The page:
Cisco and Ericsson have, it seems, downloaded the communications networking industry equivalent of the Tinder app and found each other to be compatible.
By forging an extensive global relationship that incorporates multiple business and marketing couplings -- it's like a technology marketing Kama Sutra -- they have each found a partner that can meet certain needs, combining Ericsson's strength in mobile networking and professional services with Cisco's prowess in packet-based technology and early-stage virtualization. (See Cisco & Ericsson Forge Killer Partnership.)
But before anyone gets excited, this doesn't currently look like a relationship that will end with wedding bells -- the emotional attachment doesn't go anywhere near that territory just yet.
It's more a partnership that has its roots in Espoo and Paris. That's because I think this relationship is a reaction to the impending acquisition of Alcatel-Lucent (NYSE: ALU) by Nokia Corp. (NYSE: NOK): That M&A deal will forge an integrated communications networking technology giant with many of the attributes needed to survive the current upheaval that is set to eradicate many traditional networking vendors. (See AlcaLu Deal Makes Us 'More Complete' Than Ericsson, Says Nokia CTO and Nokia Makes €15.6B Bid for Alcatel-Lucent.)
What am I talking about? Well, as the industry heads towards a world that will be defined by automated, intelligent, high-capacity distributed cloud architectures with very high-speed wireless connections at the edge, a combination of mobile, IoT, SDN, NFV, cloud, IP, video, security, analytics and packet transport smarts will be needed to meet the demands of the next-generation communications service providers (including the web-scale giants such as Google, Facebook and Netflix).
Few companies even come close to having that full set of capabilities, either within a broad portfolio or through an ecosystem of close, tightly integrated partners. Huawei Technologies Co. Ltd. has many of those attributes, combined with a thriving enterprise and mobile handset business and a fierce determination to dominate the global market, hence its almost startling growth rate. (See Huawei's H1 Sales Grow 30% to $28.3B.)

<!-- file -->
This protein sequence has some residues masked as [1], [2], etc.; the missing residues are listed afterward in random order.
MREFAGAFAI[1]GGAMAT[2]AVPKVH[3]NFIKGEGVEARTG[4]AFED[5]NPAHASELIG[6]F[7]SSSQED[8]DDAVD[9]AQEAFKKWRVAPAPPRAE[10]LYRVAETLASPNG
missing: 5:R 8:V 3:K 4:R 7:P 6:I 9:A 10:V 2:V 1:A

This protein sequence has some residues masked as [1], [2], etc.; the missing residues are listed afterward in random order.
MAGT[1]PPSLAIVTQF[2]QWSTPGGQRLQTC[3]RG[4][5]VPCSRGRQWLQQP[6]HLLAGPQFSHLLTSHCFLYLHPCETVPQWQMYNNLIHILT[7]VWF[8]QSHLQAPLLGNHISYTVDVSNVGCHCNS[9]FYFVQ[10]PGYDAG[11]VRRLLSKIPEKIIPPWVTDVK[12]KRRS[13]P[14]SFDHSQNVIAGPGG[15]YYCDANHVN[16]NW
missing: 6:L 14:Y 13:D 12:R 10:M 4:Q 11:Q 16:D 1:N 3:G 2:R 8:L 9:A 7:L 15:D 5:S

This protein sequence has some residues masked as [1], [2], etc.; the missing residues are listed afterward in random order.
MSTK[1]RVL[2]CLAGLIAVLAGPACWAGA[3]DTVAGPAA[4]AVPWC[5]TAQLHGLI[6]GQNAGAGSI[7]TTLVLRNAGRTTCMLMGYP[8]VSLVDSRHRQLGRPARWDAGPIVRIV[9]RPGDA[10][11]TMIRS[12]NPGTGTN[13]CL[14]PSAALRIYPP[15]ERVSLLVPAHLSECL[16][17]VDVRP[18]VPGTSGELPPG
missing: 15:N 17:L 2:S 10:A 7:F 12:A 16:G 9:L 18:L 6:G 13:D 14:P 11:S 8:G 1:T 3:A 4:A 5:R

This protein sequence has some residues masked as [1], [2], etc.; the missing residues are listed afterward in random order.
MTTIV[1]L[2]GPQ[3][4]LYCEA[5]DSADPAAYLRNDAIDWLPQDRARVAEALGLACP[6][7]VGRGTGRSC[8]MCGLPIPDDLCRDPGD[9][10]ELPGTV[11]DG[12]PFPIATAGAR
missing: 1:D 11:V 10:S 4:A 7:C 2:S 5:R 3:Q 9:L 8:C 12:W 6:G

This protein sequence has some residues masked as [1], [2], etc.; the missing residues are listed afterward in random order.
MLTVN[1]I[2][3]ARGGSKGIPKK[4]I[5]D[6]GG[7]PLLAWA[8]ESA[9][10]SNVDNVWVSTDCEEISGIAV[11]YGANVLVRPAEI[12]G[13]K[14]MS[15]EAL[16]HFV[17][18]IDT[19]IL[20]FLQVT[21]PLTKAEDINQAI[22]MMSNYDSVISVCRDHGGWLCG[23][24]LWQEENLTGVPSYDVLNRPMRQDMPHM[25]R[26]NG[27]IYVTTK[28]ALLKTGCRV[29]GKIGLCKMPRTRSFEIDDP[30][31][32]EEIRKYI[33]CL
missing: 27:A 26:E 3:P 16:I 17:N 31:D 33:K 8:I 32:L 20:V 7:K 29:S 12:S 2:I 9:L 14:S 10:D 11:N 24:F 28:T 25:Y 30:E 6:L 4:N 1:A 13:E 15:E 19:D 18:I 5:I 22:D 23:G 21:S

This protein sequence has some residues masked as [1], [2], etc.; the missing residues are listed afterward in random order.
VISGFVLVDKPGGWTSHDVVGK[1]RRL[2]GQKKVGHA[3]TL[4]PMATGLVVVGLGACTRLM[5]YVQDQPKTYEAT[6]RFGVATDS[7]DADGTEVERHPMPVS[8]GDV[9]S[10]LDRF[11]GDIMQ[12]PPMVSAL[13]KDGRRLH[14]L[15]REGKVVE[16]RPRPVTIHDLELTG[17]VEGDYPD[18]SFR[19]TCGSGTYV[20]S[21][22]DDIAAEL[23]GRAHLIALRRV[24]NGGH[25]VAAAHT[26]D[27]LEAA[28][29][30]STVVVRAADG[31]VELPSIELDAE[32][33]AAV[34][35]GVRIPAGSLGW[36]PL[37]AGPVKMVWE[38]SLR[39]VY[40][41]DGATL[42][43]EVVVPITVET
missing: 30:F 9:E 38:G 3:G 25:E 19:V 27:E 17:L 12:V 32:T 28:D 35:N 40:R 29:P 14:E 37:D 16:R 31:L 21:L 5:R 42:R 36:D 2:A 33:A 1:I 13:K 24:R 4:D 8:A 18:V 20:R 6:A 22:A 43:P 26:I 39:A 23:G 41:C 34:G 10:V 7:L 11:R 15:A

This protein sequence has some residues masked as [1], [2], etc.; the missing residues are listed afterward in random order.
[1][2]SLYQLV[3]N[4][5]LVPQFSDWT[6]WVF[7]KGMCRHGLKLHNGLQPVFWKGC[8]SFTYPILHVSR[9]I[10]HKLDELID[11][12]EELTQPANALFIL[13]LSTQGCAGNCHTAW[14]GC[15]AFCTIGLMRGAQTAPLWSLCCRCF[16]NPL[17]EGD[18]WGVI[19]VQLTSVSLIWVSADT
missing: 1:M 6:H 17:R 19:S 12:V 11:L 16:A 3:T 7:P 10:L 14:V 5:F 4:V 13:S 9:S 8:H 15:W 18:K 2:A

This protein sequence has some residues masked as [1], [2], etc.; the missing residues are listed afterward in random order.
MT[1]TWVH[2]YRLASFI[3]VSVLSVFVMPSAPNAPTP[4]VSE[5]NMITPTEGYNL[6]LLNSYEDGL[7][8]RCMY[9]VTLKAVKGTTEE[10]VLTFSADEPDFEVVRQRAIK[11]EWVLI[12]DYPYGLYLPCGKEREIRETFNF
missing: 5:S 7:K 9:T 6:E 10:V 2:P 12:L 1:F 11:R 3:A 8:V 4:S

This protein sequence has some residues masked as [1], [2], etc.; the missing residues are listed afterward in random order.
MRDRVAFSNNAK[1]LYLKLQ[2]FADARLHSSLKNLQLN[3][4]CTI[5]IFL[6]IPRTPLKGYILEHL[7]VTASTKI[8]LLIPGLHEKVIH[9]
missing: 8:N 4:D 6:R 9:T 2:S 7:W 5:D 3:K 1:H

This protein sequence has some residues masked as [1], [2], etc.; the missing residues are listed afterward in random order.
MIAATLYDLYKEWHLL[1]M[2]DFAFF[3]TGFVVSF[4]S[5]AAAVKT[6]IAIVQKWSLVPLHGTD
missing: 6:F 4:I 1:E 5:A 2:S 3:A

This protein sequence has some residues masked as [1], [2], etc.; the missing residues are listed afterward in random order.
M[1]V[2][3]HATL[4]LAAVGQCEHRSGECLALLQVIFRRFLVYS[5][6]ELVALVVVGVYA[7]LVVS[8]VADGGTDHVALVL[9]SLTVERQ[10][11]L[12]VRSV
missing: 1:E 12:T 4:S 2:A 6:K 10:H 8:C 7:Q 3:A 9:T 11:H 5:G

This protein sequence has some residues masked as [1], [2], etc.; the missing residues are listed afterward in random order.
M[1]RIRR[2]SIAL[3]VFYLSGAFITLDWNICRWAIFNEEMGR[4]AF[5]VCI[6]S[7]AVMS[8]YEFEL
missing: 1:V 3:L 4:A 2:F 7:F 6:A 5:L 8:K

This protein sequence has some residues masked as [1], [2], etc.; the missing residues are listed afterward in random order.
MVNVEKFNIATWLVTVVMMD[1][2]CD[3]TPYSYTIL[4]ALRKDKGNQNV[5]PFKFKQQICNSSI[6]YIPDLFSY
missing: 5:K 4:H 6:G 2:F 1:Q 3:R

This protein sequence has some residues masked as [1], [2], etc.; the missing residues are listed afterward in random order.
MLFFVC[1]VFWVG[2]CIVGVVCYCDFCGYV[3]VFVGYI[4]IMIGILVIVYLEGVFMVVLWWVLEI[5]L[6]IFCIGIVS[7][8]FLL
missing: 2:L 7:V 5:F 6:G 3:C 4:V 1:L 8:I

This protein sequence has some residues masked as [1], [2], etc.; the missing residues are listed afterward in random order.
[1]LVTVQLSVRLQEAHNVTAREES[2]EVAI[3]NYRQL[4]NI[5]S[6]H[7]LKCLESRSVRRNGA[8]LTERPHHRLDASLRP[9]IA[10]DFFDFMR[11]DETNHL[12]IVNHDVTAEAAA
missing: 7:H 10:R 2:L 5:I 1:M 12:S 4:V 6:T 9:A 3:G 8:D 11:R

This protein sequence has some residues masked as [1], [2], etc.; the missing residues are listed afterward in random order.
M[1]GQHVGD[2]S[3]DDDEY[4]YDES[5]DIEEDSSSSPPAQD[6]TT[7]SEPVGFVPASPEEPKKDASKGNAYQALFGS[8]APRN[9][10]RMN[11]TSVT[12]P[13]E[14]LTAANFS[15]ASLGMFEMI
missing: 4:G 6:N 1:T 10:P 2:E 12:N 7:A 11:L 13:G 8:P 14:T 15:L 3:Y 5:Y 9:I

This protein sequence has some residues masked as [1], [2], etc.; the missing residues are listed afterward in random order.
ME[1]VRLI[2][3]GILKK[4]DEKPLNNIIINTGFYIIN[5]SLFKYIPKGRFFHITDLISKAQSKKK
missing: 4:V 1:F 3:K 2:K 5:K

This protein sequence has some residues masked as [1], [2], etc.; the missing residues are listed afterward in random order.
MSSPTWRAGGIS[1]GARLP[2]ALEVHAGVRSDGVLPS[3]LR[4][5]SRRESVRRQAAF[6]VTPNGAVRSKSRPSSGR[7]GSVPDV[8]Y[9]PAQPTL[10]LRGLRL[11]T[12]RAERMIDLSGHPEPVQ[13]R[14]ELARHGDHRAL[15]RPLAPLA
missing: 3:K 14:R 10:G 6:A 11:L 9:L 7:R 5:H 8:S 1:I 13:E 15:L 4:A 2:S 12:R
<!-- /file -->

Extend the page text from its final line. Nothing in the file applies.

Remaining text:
Huawei's growth already had the rest of the market on high alert -- then came Nokia's bold move for AlcaLu. In my mind that combination forced every vendor in the industry, in particular the mid-sized and other large players, to scour the market for friendly companies with which to merge or closely align.
Both Ericsson and Cisco will have taken a long hard look at their options in reaction to the Nokia/AlcaLu move and I have little doubt that the Swedes will have taken a close look at Juniper Networks Inc. (NYSE: JNPR) in particular. (See M&A Speculation Swirls Around Juniper.)
But Ericsson always said it was wary of reacting to Nokia's move with a major acquisition of its own, partly because of the upheaval (financial and human in particular) that can cause. (See Will Ericsson Join the M&A Arms Race? and Ericsson Not Planning Big M&A Response to Nokia/AlcaLu.)
A global partnership gives Ericsson and Cisco flexibility, though it also limits the depth of the combined offerings and insight into each other's plans.
Then there is the human factor to consider: To what extent do the two companies agree on how open source technology will be integrated into commercial communication services platforms? Which company will take the lead and have the best ideas in areas where neither is a specialist, such as security and analytics? Who is the boss?
And, of course, in any relationship of this type, there is the subject of exclusivity. Are they allowed to see other companies? What are the deal-breakers? If Cisco leaves the cap off the toothpaste too often, will Ericsson kick up a fuss?
There are many plus points to the type of relationship Cisco and Ericsson have forged but there are also plenty of ways in which it can go wrong and fall apart. Being friends with benefits, rather than swapping engagement rings, might just work for these two proud and influential companies, as it leaves the door open for the relationship to go either way.
The key thing is that Cisco and Ericsson have actually done something -- they are acting to protect their futures, even though they already had a better chance than most of surviving the next decade.
As my colleague Steve Saunders has pointed out, this is crunch time for the industry: Not everyone will survive. (See Incumbents: Do or Die.)
So what's your company doing about it? Is your board using the same relationship app as Cisco and Ericsson to find a suitable partner or M&A target? For your sake I hope so.
— Ray Le Maistre, , Editor-in-Chief, Light Reading